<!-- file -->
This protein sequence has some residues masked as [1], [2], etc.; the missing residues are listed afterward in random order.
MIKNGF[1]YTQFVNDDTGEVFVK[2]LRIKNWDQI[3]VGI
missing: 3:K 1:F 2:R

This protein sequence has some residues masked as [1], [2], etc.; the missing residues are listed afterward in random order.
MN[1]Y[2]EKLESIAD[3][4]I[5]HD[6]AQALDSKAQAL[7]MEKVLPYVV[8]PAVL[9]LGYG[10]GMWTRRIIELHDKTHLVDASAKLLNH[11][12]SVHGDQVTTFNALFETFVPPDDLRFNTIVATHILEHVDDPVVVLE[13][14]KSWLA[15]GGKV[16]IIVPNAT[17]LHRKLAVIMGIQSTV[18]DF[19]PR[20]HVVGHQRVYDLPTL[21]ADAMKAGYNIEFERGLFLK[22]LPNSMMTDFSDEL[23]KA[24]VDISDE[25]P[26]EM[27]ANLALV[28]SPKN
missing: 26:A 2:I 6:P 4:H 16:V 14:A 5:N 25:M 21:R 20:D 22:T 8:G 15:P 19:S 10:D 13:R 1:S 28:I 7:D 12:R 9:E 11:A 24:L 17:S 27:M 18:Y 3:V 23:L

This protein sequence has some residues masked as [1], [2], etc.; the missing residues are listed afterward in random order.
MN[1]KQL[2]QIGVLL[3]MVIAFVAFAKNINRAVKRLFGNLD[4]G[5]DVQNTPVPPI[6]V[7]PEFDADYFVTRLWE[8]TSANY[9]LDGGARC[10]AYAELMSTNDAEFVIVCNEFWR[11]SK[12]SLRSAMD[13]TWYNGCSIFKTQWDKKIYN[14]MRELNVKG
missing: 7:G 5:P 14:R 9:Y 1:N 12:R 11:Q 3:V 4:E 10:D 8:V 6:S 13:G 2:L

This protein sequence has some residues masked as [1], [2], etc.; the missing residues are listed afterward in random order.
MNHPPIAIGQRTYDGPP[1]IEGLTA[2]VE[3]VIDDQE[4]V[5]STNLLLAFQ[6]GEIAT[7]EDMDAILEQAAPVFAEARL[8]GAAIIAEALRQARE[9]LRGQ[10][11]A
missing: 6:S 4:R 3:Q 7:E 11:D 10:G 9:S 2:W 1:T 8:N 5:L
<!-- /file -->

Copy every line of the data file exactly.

This protein sequence has some residues masked as [1], [2], etc.; the missing residues are listed afterward in random order.
MIKNGF[1]YTQFVNDDTGEVFVK[2]LRIKNWDQI[3]VGI
missing: 3:K 1:F 2:R

This protein sequence has some residues masked as [1], [2], etc.; the missing residues are listed afterward in random order.
MN[1]Y[2]EKLESIAD[3][4]I[5]HD[6]AQALDSKAQAL[7]MEKVLPYVV[8]PAVL[9]LGYG[10]GMWTRRIIELHDKTHLVDASAKLLNH[11][12]SVHGDQVTTFNALFETFVPPDDLRFNTIVATHILEHVDDPVVVLE[13][14]KSWLA[15]GGKV[16]IIVPNAT[17]LHRKLAVIMGIQSTV[18]DF[19]PR[20]HVVGHQRVYDLPTL[21]ADAMKAGYNIEFERGLFLK[22]LPNSMMTDFSDEL[23]KA[24]VDISDE[25]P[26]EM[27]ANLALV[28]SPKN
missing: 26:A 2:I 6:P 4:H 16:V 14:A 5:N 25:M 21:R 20:D 22:T 8:G 15:P 19:S 10:D 13:R 1:S 28:I 7:D 12:R 9:E 11:A 24:L 17:S 27:M 18:Y 3:V 23:L

This protein sequence has some residues masked as [1], [2], etc.; the missing residues are listed afterward in random order.
MN[1]KQL[2]QIGVLL[3]MVIAFVAFAKNINRAVKRLFGNLD[4]G[5]DVQNTPVPPI[6]V[7]PEFDADYFVTRLWE[8]TSANY[9]LDGGARC[10]AYAELMSTNDAEFVIVCNEFWR[11]SK[12]SLRSAMD[13]TWYNGCSIFKTQWDKKIYN[14]MRELNVKG
missing: 7:G 5:P 14:R 9:Y 1:N 12:R 11:Q 3:V 4:E 10:D 8:V 6:S 13:G 2:L

This protein sequence has some residues masked as [1], [2], etc.; the missing residues are listed afterward in random order.
MNHPPIAIGQRTYDGPP[1]IEGLTA[2]VE[3]VIDDQE[4]V[5]STNLLLAFQ[6]GEIAT[7]EDMDAILEQAAPVFAEARL[8]GAAIIAEALRQARE[9]LRGQ[10][11]A
missing: 6:S 4:R 3:Q 7:E 11:D 10:G 9:S 2:W 1:T 8:N 5:L